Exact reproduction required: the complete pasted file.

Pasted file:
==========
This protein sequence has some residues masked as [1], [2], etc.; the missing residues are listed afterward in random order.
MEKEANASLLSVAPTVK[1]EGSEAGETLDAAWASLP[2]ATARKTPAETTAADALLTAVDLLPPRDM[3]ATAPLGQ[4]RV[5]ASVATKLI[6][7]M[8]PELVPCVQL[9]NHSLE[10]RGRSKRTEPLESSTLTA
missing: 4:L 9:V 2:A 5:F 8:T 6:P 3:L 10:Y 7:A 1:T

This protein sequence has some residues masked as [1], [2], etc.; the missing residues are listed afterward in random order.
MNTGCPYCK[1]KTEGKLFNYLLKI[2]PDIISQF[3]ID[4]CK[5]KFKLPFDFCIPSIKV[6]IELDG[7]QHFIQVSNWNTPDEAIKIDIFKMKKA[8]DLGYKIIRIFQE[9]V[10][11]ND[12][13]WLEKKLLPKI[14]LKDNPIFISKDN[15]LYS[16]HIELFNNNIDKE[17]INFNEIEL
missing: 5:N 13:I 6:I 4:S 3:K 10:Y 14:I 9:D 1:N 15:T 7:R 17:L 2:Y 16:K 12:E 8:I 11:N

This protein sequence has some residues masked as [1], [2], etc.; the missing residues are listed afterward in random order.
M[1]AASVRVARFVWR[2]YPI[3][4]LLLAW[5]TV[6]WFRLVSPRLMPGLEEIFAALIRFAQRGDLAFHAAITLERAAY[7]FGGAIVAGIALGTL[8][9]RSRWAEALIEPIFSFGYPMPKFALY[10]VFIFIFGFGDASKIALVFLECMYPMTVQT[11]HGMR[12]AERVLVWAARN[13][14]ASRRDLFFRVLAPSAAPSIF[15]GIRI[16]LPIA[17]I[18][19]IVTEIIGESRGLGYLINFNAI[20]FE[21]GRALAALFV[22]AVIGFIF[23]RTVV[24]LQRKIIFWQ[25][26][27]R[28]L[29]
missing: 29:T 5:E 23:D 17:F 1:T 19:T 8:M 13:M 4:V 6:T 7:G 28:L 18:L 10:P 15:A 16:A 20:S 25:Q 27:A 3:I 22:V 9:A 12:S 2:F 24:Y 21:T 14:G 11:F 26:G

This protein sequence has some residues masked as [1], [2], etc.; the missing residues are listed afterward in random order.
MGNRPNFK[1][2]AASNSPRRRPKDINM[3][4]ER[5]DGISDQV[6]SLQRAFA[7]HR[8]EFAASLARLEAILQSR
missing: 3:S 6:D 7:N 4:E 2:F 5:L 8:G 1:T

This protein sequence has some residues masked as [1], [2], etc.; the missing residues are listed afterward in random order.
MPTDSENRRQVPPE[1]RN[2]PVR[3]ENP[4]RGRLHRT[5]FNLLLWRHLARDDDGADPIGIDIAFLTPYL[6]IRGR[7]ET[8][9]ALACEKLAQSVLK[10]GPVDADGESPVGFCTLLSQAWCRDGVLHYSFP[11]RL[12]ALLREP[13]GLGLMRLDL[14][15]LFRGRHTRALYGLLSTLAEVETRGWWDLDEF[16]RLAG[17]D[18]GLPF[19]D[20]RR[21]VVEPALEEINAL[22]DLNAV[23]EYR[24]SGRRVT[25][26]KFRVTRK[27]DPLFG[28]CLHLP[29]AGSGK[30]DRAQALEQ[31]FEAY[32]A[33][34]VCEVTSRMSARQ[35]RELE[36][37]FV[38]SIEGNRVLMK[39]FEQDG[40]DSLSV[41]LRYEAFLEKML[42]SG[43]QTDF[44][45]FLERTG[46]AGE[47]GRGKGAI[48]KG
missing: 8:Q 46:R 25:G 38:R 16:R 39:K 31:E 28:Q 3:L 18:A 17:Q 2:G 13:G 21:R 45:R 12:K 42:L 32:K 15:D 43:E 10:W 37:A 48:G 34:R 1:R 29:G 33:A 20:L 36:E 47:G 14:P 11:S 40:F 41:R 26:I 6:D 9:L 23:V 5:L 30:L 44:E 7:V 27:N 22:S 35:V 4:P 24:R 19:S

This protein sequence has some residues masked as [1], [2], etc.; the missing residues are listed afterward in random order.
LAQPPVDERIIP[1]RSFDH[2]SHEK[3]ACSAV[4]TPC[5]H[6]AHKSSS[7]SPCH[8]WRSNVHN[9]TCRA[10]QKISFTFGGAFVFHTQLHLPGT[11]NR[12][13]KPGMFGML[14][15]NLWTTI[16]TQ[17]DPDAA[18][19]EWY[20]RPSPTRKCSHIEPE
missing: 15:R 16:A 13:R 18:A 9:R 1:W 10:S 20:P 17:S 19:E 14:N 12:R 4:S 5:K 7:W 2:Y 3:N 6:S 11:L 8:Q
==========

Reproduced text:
This protein sequence has some residues masked as [1], [2], etc.; the missing residues are listed afterward in random order.
MEKEANASLLSVAPTVK[1]EGSEAGETLDAAWASLP[2]ATARKTPAETTAADALLTAVDLLPPRDM[3]ATAPLGQ[4]RV[5]ASVATKLI[6][7]M[8]PELVPCVQL[9]NHSLE[10]RGRSKRTEPLESSTLTA
missing: 4:L 9:V 2:A 5:F 8:T 6:P 3:L 10:Y 7:A 1:T

This protein sequence has some residues masked as [1], [2], etc.; the missing residues are listed afterward in random order.
MNTGCPYCK[1]KTEGKLFNYLLKI[2]PDIISQF[3]ID[4]CK[5]KFKLPFDFCIPSIKV[6]IELDG[7]QHFIQVSNWNTPDEAIKIDIFKMKKA[8]DLGYKIIRIFQE[9]V[10][11]ND[12][13]WLEKKLLPKI[14]LKDNPIFISKDN[15]LYS[16]HIELFNNNIDKE[17]INFNEIEL
missing: 5:N 13:I 6:I 4:S 3:K 10:Y 14:I 9:D 1:N 15:T 7:R 17:L 2:Y 16:K 12:E 8:I 11:N

This protein sequence has some residues masked as [1], [2], etc.; the missing residues are listed afterward in random order.
M[1]AASVRVARFVWR[2]YPI[3][4]LLLAW[5]TV[6]WFRLVSPRLMPGLEEIFAALIRFAQRGDLAFHAAITLERAAY[7]FGGAIVAGIALGTL[8][9]RSRWAEALIEPIFSFGYPMPKFALY[10]VFIFIFGFGDASKIALVFLECMYPMTVQT[11]HGMR[12]AERVLVWAARN[13][14]ASRRDLFFRVLAPSAAPSIF[15]GIRI[16]LPIA[17]I[18][19]IVTEIIGESRGLGYLINFNAI[20]FE[21]GRALAALFV[22]AVIGFIF[23]RTVV[24]LQRKIIFWQ[25][26][27]R[28]L[29]
missing: 29:T 5:E 23:D 17:F 1:T 19:T 8:M 13:M 4:V 6:T 7:G 28:L 18:L 10:P 15:A 16:A 20:S 25:Q 27:A 3:I 22:V 9:A 12:S 2:F 24:Y 21:T 14:G 11:F 26:G

This protein sequence has some residues masked as [1], [2], etc.; the missing residues are listed afterward in random order.
MGNRPNFK[1][2]AASNSPRRRPKDINM[3][4]ER[5]DGISDQV[6]SLQRAFA[7]HR[8]EFAASLARLEAILQSR
missing: 3:S 6:D 7:N 4:E 2:F 5:L 8:G 1:T

This protein sequence has some residues masked as [1], [2], etc.; the missing residues are listed afterward in random order.
MPTDSENRRQVPPE[1]RN[2]PVR[3]ENP[4]RGRLHRT[5]FNLLLWRHLARDDDGADPIGIDIAFLTPYL[6]IRGR[7]ET[8][9]ALACEKLAQSVLK[10]GPVDADGESPVGFCTLLSQAWCRDGVLHYSFP[11]RL[12]ALLREP[13]GLGLMRLDL[14][15]LFRGRHTRALYGLLSTLAEVETRGWWDLDEF[16]RLAG[17]D[18]GLPF[19]D[20]RR[21]VVEPALEEINAL[22]DLNAV[23]EYR[24]SGRRVT[25][26]KFRVTRK[27]DPLFG[28]CLHLP[29]AGSGK[30]DRAQALEQ[31]FEAY[32]A[33][34]VCEVTSRMSARQ[35]RELE[36][37]FV[38]SIEGNRVLMK[39]FEQDG[40]DSLSV[41]LRYEAFLEKML[42]SG[43]QTDF[44][45]FLERTG[46]AGE[47]GRGKGAI[48]KG
missing: 8:Q 46:R 25:G 38:R 16:R 39:K 31:E 28:Q 3:L 18:A 17:Q 2:G 13:G 21:R 45:R 12:K 42:L 32:K 15:D 43:E 10:W 37:A 48:G 34:R 1:R 29:G 33:A 20:L 36:E 47:G 14:P 11:S 40:F 41:R 26:I 6:D 9:L 23:V 5:L 30:L 44:E 7:V 27:N 22:S 35:V 4:P 24:R 19:S

This protein sequence has some residues masked as [1], [2], etc.; the missing residues are listed afterward in random order.
LAQPPVDERIIP[1]RSFDH[2]SHEK[3]ACSAV[4]TPC[5]H[6]AHKSSS[7]SPCH[8]WRSNVHN[9]TCRA[10]QKISFTFGGAFVFHTQLHLPGT[11]NR[12][13]KPGMFGML[14][15]NLWTTI[16]TQ[17]DPDAA[18][19]EWY[20]RPSPTRKCSHIEPE
missing: 15:R 16:A 13:R 18:A 9:R 1:W 10:S 20:P 17:S 19:E 14:N 12:R 4:S 5:K 7:W 2:Y 3:N 6:S 11:L 8:Q